Federal Judge Gives California’s Attorney General 60 Days to Explain Family Court Outdated ‘Slut-Shaming’ Law

Federal lawsuit challenges constitutionality of California’s outdated “Slut- Shaming” law in family court.

By Susan Bassi and Fred Johnson

Valentine’s Day came early for unwed parents after U.S. District Judge Andrew P. Gordon issued an order giving California’s Attorney General 60 days to clarify the constitutionality of a law that treats married and unmarried parents differently within the state’s family court system.

Family Code section 7643, branded by mothers as the state’s “slut-shaming law,” mandates strict confidentiality for court files and dockets involving unmarried parents. In stark contrast, court files related to married parents dealing with similar legal matters regarding their children during divorce proceedings are entirely public.

The origins of this law date back to a period when the stigma surrounding illegitimate births cast shame upon unwed mothers and their children. The law was crafted to protect the reputations of powerful men married to women other than the mothers of their children. Court secrecy kept matters out of the public eye and out of the press.

The law was slightly modified in 2022 but continues to impact hundreds of thousands of parents and their children who entered the state’s family court system prior to 2023.

Unintended consequences arising from the secrecy surrounding parentage cases result in concealment of conflicts of interest related to judges, attorneys, therapists, police officers, and expert witnesses, creating an appearance of gross unfairness arising from a law that many argue is out of date.

Furthermore, accessing files in parentage cases poses an even greater challenge compared to divorce cases. In parentage cases, parents and their attorneys must physically appear at the courthouse to stay abreast of calendar management, as the dockets in these cases are not accessible on the court’s website as they are for divorce cases.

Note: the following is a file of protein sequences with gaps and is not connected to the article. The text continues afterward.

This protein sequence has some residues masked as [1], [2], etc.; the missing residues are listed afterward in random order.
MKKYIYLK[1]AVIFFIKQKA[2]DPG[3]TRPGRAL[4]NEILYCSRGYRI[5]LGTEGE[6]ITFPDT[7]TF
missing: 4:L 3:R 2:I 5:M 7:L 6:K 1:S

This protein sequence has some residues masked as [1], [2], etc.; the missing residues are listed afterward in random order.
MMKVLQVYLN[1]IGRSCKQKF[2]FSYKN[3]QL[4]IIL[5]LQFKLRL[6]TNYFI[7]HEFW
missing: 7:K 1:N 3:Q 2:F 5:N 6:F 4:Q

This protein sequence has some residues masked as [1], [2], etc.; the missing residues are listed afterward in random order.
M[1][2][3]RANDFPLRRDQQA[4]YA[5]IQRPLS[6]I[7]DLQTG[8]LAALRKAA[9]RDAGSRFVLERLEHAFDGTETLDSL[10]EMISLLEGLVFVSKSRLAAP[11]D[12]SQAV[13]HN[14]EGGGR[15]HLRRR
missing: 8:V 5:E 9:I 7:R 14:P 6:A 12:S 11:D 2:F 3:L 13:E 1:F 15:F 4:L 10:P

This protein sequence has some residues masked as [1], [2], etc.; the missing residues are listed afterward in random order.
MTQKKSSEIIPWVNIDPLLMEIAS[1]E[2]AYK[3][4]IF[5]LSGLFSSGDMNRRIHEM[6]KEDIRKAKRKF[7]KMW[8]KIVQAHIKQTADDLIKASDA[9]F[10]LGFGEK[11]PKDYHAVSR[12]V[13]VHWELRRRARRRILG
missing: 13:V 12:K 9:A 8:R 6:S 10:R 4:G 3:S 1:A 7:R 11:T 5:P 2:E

US District Court Judge Andrew P Gordon Order of February 12, 2024.

Michael Sternberg, an unmarried father from Nevada, has been embroiled in legal battles within the Santa Clara family courts for five years. Recently, he initiated a lawsuit in federal court challenging the constitutionality of Family Code § 7643.

Remote Access to Court Files:  Free for Attorneys, Costly for Poor Parents

In addition to contesting the constitutionality of California’s parentage laws, Sternberg is urging the federal court to address the issue of unequal access to family court case files, particularly remote access.

Policies in Santa Clara County Superior Court afford attorneys affiliated with the local bar association unrestricted remote access to divorce and parentage case files 24/7, regardless of their involvement in the case. Local attorneys also enjoy the privilege of downloading court documents at no cost.